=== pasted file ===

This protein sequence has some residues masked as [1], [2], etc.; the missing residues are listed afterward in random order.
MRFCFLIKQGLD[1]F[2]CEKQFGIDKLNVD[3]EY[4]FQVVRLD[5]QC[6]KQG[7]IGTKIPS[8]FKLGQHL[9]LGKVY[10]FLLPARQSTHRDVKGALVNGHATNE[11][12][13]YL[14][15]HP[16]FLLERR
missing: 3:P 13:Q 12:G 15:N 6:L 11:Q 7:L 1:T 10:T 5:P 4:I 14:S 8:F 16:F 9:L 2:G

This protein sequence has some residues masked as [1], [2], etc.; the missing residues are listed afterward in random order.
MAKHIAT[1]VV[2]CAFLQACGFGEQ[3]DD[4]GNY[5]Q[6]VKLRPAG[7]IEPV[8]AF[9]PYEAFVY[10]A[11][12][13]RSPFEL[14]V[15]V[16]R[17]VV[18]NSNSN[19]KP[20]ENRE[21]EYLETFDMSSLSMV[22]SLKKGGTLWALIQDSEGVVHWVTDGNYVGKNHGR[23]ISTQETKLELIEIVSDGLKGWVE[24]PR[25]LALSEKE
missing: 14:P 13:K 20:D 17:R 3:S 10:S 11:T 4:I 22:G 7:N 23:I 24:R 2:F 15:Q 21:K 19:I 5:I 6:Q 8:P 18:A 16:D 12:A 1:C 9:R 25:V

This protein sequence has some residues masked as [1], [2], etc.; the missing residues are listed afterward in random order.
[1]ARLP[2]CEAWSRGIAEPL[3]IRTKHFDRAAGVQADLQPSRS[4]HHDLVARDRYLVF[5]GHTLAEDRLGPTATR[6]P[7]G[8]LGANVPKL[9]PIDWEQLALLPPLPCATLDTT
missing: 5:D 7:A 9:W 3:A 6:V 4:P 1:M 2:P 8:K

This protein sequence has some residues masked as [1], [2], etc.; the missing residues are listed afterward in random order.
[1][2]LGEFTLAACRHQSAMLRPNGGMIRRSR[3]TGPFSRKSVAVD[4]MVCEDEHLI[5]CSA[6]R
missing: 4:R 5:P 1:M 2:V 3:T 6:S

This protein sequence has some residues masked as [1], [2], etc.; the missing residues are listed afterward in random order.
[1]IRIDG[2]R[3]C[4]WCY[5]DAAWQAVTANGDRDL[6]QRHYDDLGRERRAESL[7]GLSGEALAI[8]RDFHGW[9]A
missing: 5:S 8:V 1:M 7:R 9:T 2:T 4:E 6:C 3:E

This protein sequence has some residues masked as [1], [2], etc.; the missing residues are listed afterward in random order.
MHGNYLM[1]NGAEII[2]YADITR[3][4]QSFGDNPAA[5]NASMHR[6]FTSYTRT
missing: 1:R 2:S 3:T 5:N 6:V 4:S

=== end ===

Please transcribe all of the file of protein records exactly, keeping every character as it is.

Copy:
This protein sequence has some residues masked as [1], [2], etc.; the missing residues are listed afterward in random order.
MRFCFLIKQGLD[1]F[2]CEKQFGIDKLNVD[3]EY[4]FQVVRLD[5]QC[6]KQG[7]IGTKIPS[8]FKLGQHL[9]LGKVY[10]FLLPARQSTHRDVKGALVNGHATNE[11][12][13]YL[14][15]HP[16]FLLERR
missing: 3:P 13:Q 12:G 15:N 6:L 11:Q 7:L 1:T 10:T 5:P 4:I 14:S 8:F 16:F 9:L 2:G

This protein sequence has some residues masked as [1], [2], etc.; the missing residues are listed afterward in random order.
MAKHIAT[1]VV[2]CAFLQACGFGEQ[3]DD[4]GNY[5]Q[6]VKLRPAG[7]IEPV[8]AF[9]PYEAFVY[10]A[11][12][13]RSPFEL[14]V[15]V[16]R[17]VV[18]NSNSN[19]KP[20]ENRE[21]EYLETFDMSSLSMV[22]SLKKGGTLWALIQDSEGVVHWVTDGNYVGKNHGR[23]ISTQETKLELIEIVSDGLKGWVE[24]PR[25]LALSEKE
missing: 14:P 13:K 20:D 17:R 3:S 10:S 11:T 4:I 22:G 7:N 23:I 24:R 2:F 15:Q 21:K 19:I 5:I 6:Q 8:P 18:A 16:D 12:A 1:C 9:R 25:V

This protein sequence has some residues masked as [1], [2], etc.; the missing residues are listed afterward in random order.
[1]ARLP[2]CEAWSRGIAEPL[3]IRTKHFDRAAGVQADLQPSRS[4]HHDLVARDRYLVF[5]GHTLAEDRLGPTATR[6]P[7]G[8]LGANVPKL[9]PIDWEQLALLPPLPCATLDTT
missing: 5:D 7:A 9:W 3:A 6:V 4:P 1:M 2:P 8:K

This protein sequence has some residues masked as [1], [2], etc.; the missing residues are listed afterward in random order.
[1][2]LGEFTLAACRHQSAMLRPNGGMIRRSR[3]TGPFSRKSVAVD[4]MVCEDEHLI[5]CSA[6]R
missing: 4:R 5:P 1:M 2:V 3:T 6:S

This protein sequence has some residues masked as [1], [2], etc.; the missing residues are listed afterward in random order.
[1]IRIDG[2]R[3]C[4]WCY[5]DAAWQAVTANGDRDL[6]QRHYDDLGRERRAESL[7]GLSGEALAI[8]RDFHGW[9]A
missing: 5:S 8:V 1:M 7:R 9:T 2:T 4:E 6:C 3:E

This protein sequence has some residues masked as [1], [2], etc.; the missing residues are listed afterward in random order.
MHGNYLM[1]NGAEII[2]YADITR[3][4]QSFGDNPAA[5]NASMHR[6]FTSYTRT
missing: 1:R 2:S 3:T 5:N 6:V 4:S